Does genetically engineered salmon sound appetizing? They're a pen stroke away from being on your dinner plate without you knowing it.
According to their website, Massachusetts-based biotech company, AquaBounty Technologies
, is developing advanced-hybrid salmon, trout, and tilapia designed to grow faster than their conventional siblings. They claim that their trademarked AquAdvantage® Salmon includes a gene from the Chinook salmon, which provides the fish with the potential to grow to market size in half the time of conventional salmon and that in all other respects, these fish are identical to other Atlantic salmon.
The results of a study conduced at Purdue University
and a recent report from the National Academy of Sciences
suggests these hybrid animals might not be so benign as their creators suggest if accidentally released into the wild. The Purdue laboratory study used small Japanese fish called medaka where males were genetically modified with an Atlantic salmon growth hormone. It was discovered that indeed these transgenic fish will grow larger and can confer an advantage in attracting mates. It was also found that genetically altered males were shown to have a shorter life span and by females basing their mate selection on size rather than fitness, medaka females choose the larger, genetically modified but genetically inferior medaka, thus inviting the hidden risk of extinction of the wild species.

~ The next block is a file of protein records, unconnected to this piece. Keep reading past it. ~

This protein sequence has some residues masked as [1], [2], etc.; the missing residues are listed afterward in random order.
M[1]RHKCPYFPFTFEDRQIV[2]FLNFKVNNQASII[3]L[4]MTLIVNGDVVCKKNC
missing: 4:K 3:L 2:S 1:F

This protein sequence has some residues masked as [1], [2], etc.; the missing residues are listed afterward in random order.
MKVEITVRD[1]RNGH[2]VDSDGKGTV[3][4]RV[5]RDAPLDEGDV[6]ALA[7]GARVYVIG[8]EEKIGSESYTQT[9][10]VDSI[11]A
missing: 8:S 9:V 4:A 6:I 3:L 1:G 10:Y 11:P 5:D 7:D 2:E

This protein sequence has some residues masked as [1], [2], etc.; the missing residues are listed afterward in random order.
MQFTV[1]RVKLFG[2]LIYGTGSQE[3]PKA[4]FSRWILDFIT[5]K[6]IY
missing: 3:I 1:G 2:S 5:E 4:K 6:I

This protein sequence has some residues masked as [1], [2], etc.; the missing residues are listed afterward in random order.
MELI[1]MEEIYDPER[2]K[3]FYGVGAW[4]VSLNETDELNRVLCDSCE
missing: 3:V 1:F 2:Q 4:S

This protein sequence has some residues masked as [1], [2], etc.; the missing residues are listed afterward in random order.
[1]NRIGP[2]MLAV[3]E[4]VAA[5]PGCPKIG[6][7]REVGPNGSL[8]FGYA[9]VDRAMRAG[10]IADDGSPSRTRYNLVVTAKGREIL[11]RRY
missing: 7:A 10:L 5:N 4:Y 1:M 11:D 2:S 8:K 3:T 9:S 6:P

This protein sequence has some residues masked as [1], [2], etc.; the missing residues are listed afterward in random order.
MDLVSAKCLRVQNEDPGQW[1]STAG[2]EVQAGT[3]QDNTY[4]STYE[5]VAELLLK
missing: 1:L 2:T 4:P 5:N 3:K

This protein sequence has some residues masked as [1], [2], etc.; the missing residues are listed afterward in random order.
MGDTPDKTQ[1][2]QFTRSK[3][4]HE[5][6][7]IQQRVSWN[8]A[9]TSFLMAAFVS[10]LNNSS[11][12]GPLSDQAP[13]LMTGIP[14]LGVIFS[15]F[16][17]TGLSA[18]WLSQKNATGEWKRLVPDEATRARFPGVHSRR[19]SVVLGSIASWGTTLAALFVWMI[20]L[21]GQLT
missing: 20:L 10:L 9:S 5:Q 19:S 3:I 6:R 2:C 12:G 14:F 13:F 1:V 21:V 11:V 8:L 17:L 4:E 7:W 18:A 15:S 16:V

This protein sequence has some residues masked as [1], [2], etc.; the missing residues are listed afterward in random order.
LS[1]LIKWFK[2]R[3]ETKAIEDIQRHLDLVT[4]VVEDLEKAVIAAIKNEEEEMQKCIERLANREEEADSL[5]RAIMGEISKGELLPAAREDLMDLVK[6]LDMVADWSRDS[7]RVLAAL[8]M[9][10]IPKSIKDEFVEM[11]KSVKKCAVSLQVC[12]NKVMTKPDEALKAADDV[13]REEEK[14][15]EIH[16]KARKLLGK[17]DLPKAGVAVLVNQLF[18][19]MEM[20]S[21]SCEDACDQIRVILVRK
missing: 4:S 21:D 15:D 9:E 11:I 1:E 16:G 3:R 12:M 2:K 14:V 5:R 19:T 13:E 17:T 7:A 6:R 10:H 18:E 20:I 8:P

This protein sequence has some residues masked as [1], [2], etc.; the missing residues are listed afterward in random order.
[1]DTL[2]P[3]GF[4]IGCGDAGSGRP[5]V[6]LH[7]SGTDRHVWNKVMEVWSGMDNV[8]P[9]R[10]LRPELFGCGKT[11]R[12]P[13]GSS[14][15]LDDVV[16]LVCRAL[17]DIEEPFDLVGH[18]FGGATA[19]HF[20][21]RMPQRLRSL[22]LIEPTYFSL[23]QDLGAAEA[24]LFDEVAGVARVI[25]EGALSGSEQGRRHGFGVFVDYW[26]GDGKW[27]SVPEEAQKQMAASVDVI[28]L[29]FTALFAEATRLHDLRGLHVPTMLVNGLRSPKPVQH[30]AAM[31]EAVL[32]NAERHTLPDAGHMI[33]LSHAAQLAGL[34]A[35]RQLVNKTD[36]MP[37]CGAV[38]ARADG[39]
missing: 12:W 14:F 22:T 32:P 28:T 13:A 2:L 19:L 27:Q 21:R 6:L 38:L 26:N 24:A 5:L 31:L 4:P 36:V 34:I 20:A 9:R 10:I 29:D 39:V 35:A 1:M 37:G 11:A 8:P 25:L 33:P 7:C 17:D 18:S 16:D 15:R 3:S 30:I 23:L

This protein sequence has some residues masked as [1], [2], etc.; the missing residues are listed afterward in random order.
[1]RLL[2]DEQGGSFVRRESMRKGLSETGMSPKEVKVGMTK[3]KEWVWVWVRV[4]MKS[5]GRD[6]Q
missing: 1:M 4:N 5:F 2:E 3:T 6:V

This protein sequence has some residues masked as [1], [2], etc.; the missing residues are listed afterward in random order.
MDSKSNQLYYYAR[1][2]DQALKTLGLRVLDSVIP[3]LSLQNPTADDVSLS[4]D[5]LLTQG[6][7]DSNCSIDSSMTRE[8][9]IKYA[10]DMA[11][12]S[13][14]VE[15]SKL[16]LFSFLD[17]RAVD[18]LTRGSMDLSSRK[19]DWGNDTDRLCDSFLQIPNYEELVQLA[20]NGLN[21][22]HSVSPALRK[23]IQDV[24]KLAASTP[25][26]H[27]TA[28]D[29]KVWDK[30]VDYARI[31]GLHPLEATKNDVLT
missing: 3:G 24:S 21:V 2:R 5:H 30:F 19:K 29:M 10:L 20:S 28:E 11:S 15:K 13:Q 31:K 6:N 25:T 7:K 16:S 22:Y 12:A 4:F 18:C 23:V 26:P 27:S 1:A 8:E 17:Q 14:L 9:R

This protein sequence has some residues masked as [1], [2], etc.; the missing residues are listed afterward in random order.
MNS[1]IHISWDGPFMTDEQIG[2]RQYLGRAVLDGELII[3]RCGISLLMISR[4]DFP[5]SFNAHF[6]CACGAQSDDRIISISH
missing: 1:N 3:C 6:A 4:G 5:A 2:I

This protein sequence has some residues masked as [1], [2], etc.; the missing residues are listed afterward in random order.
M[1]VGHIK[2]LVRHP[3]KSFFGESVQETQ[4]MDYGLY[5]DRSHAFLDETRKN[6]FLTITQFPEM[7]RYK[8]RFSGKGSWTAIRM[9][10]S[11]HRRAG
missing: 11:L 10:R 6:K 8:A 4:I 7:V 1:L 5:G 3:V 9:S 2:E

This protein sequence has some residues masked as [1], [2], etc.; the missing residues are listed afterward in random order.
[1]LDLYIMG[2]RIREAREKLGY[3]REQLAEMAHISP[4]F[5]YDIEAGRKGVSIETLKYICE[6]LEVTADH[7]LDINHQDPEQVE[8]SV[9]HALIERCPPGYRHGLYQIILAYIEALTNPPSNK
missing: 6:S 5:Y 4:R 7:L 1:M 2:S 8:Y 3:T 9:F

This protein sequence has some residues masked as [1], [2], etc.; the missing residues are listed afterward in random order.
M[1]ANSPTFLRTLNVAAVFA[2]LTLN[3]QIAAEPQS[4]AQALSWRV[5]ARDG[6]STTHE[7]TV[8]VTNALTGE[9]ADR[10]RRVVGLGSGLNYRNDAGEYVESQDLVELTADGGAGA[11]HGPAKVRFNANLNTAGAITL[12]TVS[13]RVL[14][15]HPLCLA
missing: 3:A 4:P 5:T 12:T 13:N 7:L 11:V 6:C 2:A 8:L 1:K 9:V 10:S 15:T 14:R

The US Food & Drug Administration is currently debating the authorization of these hybrid salmon for mass production and human consumption but the required labeling of these organisms is not yet written into the proposal. For more on the effects biotechnology in our food system and how you can act on the current FDA proposal around genetically altered salmon, click here
for SignOn.org's petition.